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Family News | Harborcreek Youth Services

Welcome to the our Family News & Updates Page! This is a space where we'll make updates about friends and family members of Harborcreek Youth Services' residents, Treatment Foster Care Families, and Multisystemic Therapy teams with happenings around campus and in our HYS community. We have a variety of great events thoughout the year, and we hope this page will help you stay in touch with the amazing things your kids are doing through our programs. 

For Parents and Caregivers

Posted on August 3rd, 2015 at 2:35 PM
For Parents and Caregivers

Family and Caregiver Resource Article: "Trauma and Your Family"

Trauma & Your Family

 

A trauma is a scary, dangerous, or violent event that can happen to any or all members of a family. Some types of trauma that families go through are:

 

  • Accidents or injuries
  • Serious illness
  • House fires
  • Crimes
  • Community violence
  • School violence
  • Sudden loss of a loved one
  • Combat injuries or death of a family member

 

What is traumatic stress?

  • Violence within the family
  • Abuse
  • Neglect
  • Homelessness
  • Natural disasters
  • Acts of terrorism
  • Living in or escaping from a war zone

Everyone gets stressed out once in a while. At any time, a member of any family may worry about staying safe or getting very sick. But when “bad things happen,” such as a trauma event, some family members may become very upset and show signs of traumatic stress. They may:

 

  • Feel numb or shock
  • Avoid people and places that remind them of the event
  • Have nightmares or strong memories of the event, as if re-living it
  • Be very afraid, angry, or sad
  • Have trouble sleeping or paying attention
  • Feel helpless and hopeless
  • Be very tired and worn out
  • Have aches and pains

 

How common is trauma?

Unfortunately, trauma events happen pretty often. Some families have more than one trauma event. Others do not. When there is trauma, at first people feel more shocked, upset, and unable to cope. When families have many traumas, they can find it hard to support each other or meet the needs of the children.

This project was funded by the Substance Abuse and Mental Health Services Administration (SAMHSA), US Department of Health and Human Services (HHS). The views, policies, and opinions expressed are those of the authors and do not necessarily reflect those of SAMHSA or HHS.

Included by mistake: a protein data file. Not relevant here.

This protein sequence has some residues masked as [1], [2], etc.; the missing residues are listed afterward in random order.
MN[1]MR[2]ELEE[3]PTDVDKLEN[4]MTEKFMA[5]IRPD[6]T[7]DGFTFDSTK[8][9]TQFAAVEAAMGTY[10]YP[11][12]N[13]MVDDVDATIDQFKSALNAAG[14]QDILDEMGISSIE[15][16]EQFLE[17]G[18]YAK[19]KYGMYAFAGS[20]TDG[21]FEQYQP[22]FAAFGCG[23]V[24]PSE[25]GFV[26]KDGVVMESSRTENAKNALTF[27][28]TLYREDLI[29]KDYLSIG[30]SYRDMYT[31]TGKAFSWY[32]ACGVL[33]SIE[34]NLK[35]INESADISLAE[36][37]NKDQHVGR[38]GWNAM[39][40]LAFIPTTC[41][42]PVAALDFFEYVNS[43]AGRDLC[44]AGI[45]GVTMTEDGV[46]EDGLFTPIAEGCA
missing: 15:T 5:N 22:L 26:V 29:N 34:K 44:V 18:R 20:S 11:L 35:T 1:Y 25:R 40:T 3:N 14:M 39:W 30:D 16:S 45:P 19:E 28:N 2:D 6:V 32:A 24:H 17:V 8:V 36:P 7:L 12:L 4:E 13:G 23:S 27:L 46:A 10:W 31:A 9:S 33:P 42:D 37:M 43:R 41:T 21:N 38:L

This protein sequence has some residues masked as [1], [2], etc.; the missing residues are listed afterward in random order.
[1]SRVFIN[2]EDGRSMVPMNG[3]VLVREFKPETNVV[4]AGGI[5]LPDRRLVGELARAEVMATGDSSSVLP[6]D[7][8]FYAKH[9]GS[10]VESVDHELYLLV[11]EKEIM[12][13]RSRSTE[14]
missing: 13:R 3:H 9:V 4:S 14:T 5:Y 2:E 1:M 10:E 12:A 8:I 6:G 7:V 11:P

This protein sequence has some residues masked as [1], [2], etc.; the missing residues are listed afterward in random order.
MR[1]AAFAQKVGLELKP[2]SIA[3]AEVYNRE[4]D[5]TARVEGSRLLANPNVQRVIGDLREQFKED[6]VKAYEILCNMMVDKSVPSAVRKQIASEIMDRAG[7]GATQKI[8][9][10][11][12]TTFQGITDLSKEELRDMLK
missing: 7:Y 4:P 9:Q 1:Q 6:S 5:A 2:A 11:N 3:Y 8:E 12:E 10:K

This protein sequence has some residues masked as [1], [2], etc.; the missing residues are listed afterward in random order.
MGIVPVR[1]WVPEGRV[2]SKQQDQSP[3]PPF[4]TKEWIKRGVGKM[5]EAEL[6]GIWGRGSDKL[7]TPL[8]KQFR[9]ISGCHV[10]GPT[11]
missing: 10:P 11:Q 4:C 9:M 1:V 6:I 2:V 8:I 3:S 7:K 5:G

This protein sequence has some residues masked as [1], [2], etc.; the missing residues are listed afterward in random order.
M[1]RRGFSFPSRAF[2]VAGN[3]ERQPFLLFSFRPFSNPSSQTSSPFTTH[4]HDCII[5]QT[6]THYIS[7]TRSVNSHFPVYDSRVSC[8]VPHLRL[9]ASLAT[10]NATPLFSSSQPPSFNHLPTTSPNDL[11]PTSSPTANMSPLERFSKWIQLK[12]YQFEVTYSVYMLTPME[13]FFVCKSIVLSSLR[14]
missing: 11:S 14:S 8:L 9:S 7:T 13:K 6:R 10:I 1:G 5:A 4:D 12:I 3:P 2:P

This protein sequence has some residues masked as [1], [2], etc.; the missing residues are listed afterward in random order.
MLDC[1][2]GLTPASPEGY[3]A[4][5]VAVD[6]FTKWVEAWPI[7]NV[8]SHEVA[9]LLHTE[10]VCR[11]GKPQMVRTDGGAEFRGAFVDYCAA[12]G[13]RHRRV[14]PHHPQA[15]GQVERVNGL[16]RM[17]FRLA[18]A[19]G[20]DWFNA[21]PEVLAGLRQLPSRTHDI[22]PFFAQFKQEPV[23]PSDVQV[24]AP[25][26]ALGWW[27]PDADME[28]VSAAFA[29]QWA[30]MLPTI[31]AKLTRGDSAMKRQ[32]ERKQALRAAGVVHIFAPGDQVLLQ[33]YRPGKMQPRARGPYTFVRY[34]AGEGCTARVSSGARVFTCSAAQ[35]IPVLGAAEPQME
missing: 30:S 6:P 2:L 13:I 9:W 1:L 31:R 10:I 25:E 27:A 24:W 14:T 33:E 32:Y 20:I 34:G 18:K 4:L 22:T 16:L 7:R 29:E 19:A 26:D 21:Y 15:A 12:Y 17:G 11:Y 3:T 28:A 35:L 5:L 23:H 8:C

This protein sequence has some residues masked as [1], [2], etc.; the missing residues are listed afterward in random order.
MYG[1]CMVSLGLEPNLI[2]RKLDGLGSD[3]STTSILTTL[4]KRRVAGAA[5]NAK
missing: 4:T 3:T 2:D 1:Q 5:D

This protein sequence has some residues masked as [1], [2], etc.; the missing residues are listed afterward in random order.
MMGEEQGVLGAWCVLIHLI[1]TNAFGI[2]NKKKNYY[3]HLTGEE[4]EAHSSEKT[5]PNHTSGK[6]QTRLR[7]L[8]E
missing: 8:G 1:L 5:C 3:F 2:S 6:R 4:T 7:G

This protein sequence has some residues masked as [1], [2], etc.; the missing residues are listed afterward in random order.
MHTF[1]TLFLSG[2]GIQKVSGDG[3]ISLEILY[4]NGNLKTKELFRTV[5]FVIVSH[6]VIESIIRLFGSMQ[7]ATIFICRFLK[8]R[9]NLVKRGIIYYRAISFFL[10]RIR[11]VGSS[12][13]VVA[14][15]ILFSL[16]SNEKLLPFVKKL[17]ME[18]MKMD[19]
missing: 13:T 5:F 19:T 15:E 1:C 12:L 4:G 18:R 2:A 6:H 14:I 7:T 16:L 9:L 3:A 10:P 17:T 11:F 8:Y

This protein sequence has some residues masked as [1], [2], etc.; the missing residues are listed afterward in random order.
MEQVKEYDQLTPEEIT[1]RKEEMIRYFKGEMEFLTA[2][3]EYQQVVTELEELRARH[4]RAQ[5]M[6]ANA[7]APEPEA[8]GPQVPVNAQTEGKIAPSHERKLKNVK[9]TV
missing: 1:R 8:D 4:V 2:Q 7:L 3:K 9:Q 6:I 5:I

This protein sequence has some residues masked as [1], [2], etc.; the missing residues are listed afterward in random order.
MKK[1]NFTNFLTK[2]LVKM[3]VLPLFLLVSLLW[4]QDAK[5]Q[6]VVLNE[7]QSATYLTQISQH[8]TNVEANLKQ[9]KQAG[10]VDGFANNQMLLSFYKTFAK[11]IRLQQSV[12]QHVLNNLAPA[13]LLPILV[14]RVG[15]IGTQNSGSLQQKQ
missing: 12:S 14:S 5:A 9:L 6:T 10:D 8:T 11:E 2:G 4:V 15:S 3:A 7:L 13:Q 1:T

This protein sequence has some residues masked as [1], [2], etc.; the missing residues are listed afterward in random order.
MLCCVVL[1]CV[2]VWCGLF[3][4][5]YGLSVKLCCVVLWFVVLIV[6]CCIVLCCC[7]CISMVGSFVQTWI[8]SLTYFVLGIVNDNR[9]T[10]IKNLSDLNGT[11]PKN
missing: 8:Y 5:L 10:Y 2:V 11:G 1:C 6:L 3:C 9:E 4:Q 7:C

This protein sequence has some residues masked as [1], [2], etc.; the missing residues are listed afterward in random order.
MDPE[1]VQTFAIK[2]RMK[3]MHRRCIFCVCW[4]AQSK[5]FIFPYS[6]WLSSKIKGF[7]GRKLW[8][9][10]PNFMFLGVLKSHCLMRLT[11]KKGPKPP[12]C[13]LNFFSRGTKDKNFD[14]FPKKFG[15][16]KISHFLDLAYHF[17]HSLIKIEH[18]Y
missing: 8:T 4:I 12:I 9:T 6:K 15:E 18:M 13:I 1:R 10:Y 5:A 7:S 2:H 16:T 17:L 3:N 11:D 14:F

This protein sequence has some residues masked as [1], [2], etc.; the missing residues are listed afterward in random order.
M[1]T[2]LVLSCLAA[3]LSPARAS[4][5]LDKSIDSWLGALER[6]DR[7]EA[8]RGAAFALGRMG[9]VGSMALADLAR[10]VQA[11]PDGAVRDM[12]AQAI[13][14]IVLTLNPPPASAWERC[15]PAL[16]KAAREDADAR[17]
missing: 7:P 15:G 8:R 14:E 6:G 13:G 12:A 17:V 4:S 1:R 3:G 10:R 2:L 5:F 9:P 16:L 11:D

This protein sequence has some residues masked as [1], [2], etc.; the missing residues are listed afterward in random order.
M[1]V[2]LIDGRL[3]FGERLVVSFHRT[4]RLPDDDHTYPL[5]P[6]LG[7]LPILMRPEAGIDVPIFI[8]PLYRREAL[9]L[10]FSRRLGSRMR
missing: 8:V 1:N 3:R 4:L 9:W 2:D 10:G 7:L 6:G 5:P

“Sitting around worrying about what happened makes it worse.” - A mother who experienced domestic violence

How does trauma impact the family?

Trauma can affect every member of the family. Each family goes through trauma differently. Some family members may get closer to each other and find comfort in wise words of family elders. Some families may not do as well as they did before. Some families might feel more alone or be in shock or believe no one will be there for them. Others may end up cutting ties with members who hurt them.

Can my family get over traumatic stress?

Yes. When families are safe and can care for and support each other, they often can overcome the fears and stress of trauma. Some families grow stronger after a trauma event and even are able to help others in need. Of the many ways to cope and heal from traumatic stress, many families count on:

 

  • Community support
  • Spiritual beliefs
  • Friends and other families

 

For families having ongoing distress, crises, or trouble meeting their children’s needs, trauma treatment is available to help your family seek safety, grow stronger, and heal.

Things families can do to cope with traumatic stress

It is natural to want to “put the past behind you” and not to think or talk about the bad things that happened. While each person in the family may behave differently, families can manage fear and stress and feel safer when they spend time together talking about their feelings, return to everyday routines, respect family rules, and honor family traditions.

Some families get better with time and the support of others, while other families may need help from trauma treatments.

Talk to a doctor, school counselor, or spiritual leader about the family’s trauma event Find a mental health provider who has helped families overcome traumatic stress Look for trauma treatments that help all members of the family:

  • Feel safe
  • Learn about trauma and its effects
  • Cope with difficulties caused by the trauma
  • Recognize and build on the family’s strengths
  • Talk about ways to get the family back on track

Go to nctsn.org to learn more about how to help your family grow stronger.

Trauma and Your Family—January 2011 The National Child Traumatic Stress Network www.NCTSN.org

“When my children hurt, I hurt.” - A mother whose children were beaten at school

“You can’t change the past, but you can do something with the present and prepare for the future. This is what really kept me going.” - A grandmother raising grandchildren who were abused